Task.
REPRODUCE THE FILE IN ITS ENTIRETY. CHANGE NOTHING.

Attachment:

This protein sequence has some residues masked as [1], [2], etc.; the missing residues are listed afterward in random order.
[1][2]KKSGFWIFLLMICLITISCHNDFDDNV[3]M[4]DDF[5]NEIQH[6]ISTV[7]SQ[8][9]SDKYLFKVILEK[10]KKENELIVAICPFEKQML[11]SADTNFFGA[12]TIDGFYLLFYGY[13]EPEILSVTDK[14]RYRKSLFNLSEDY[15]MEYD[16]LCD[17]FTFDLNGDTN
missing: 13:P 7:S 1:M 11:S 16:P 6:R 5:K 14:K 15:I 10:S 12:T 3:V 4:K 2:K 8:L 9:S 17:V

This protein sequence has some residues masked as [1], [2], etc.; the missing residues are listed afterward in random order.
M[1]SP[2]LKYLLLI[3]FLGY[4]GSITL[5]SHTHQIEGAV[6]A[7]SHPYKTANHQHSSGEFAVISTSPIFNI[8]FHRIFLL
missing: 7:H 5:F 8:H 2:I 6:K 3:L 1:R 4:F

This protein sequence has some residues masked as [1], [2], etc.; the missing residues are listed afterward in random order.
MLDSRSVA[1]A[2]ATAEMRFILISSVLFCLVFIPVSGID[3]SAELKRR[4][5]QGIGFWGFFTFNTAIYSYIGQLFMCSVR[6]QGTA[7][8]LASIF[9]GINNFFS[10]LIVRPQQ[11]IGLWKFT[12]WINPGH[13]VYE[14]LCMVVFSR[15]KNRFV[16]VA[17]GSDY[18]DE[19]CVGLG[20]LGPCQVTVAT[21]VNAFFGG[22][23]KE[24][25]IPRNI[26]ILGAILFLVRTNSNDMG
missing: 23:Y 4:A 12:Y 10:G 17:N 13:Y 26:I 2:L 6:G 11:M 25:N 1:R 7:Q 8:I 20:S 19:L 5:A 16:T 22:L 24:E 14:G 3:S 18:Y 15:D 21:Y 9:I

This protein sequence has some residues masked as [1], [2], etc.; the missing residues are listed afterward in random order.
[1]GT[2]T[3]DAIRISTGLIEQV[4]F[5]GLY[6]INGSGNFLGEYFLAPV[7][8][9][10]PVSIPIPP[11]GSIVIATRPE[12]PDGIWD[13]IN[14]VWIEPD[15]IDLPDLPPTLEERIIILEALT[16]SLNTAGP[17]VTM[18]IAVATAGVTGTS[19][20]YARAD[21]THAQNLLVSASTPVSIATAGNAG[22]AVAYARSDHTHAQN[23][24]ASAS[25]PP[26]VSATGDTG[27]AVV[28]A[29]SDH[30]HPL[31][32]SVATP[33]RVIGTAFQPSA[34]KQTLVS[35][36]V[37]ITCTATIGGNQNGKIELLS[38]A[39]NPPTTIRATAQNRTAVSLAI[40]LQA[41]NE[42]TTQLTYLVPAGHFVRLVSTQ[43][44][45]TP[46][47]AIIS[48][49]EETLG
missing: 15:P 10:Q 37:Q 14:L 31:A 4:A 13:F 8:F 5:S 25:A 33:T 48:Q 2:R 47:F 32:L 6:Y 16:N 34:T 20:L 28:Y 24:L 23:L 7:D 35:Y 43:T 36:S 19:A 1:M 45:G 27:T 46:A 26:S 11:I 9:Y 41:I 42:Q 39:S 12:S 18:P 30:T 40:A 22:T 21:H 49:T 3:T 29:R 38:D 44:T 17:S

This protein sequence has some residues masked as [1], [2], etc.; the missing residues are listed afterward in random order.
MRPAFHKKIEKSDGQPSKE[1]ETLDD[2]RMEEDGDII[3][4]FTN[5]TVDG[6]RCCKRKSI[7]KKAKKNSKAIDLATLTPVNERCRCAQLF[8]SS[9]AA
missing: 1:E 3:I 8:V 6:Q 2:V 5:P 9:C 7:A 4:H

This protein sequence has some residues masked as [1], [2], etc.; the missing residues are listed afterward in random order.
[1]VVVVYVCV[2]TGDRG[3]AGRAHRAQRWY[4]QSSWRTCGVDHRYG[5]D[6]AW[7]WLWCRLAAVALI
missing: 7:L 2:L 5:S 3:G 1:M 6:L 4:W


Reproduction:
This protein sequence has some residues masked as [1], [2], etc.; the missing residues are listed afterward in random order.
[1][2]KKSGFWIFLLMICLITISCHNDFDDNV[3]M[4]DDF[5]NEIQH[6]ISTV[7]SQ[8][9]SDKYLFKVILEK[10]KKENELIVAICPFEKQML[11]SADTNFFGA[12]TIDGFYLLFYGY[13]EPEILSVTDK[14]RYRKSLFNLSEDY[15]MEYD[16]LCD[17]FTFDLNGDTN
missing: 13:P 7:S 1:M 11:S 16:P 6:R 5:K 14:K 15:I 10:S 12:T 3:V 4:K 2:K 8:L 9:S 17:V

This protein sequence has some residues masked as [1], [2], etc.; the missing residues are listed afterward in random order.
M[1]SP[2]LKYLLLI[3]FLGY[4]GSITL[5]SHTHQIEGAV[6]A[7]SHPYKTANHQHSSGEFAVISTSPIFNI[8]FHRIFLL
missing: 7:H 5:F 8:H 2:I 6:K 3:L 1:R 4:F

This protein sequence has some residues masked as [1], [2], etc.; the missing residues are listed afterward in random order.
MLDSRSVA[1]A[2]ATAEMRFILISSVLFCLVFIPVSGID[3]SAELKRR[4][5]QGIGFWGFFTFNTAIYSYIGQLFMCSVR[6]QGTA[7][8]LASIF[9]GINNFFS[10]LIVRPQQ[11]IGLWKFT[12]WINPGH[13]VYE[14]LCMVVFSR[15]KNRFV[16]VA[17]GSDY[18]DE[19]CVGLG[20]LGPCQVTVAT[21]VNAFFGG[22][23]KE[24][25]IPRNI[26]ILGAILFLVRTNSNDMG
missing: 23:Y 4:A 12:Y 10:G 17:N 13:Y 26:I 2:L 6:G 11:M 25:N 1:R 7:Q 8:I 20:S 19:L 5:A 16:T 22:L 24:E 14:G 3:S 18:Y 15:D 21:Y 9:I

This protein sequence has some residues masked as [1], [2], etc.; the missing residues are listed afterward in random order.
[1]GT[2]T[3]DAIRISTGLIEQV[4]F[5]GLY[6]INGSGNFLGEYFLAPV[7][8][9][10]PVSIPIPP[11]GSIVIATRPE[12]PDGIWD[13]IN[14]VWIEPD[15]IDLPDLPPTLEERIIILEALT[16]SLNTAGP[17]VTM[18]IAVATAGVTGTS[19][20]YARAD[21]THAQNLLVSASTPVSIATAGNAG[22]AVAYARSDHTHAQN[23][24]ASAS[25]PP[26]VSATGDTG[27]AVV[28]A[29]SDH[30]HPL[31][32]SVATP[33]RVIGTAFQPSA[34]KQTLVS[35][36]V[37]ITCTATIGGNQNGKIELLS[38]A[39]NPPTTIRATAQNRTAVSLAI[40]LQA[41]NE[42]TTQLTYLVPAGHFVRLVSTQ[43][44][45]TP[46][47]AIIS[48][49]EETLG
missing: 15:P 10:Q 37:Q 14:L 31:A 4:A 13:F 8:F 5:S 25:A 33:T 48:Q 2:R 47:F 32:L 6:Y 16:N 34:T 20:L 28:Y 24:L 23:L 7:D 35:Y 43:T 36:S 19:A 1:M 45:G 27:T 46:A 26:S 11:I 9:Y 41:I 42:Q 39:S 12:S 18:P 30:T 40:A 22:T 21:H 49:T 3:T 29:R 38:D 44:T 17:S

This protein sequence has some residues masked as [1], [2], etc.; the missing residues are listed afterward in random order.
MRPAFHKKIEKSDGQPSKE[1]ETLDD[2]RMEEDGDII[3][4]FTN[5]TVDG[6]RCCKRKSI[7]KKAKKNSKAIDLATLTPVNERCRCAQLF[8]SS[9]AA
missing: 1:E 3:I 8:V 6:Q 2:V 5:P 9:C 7:A 4:H

This protein sequence has some residues masked as [1], [2], etc.; the missing residues are listed afterward in random order.
[1]VVVVYVCV[2]TGDRG[3]AGRAHRAQRWY[4]QSSWRTCGVDHRYG[5]D[6]AW[7]WLWCRLAAVALI
missing: 7:L 2:L 5:S 3:G 1:M 6:L 4:W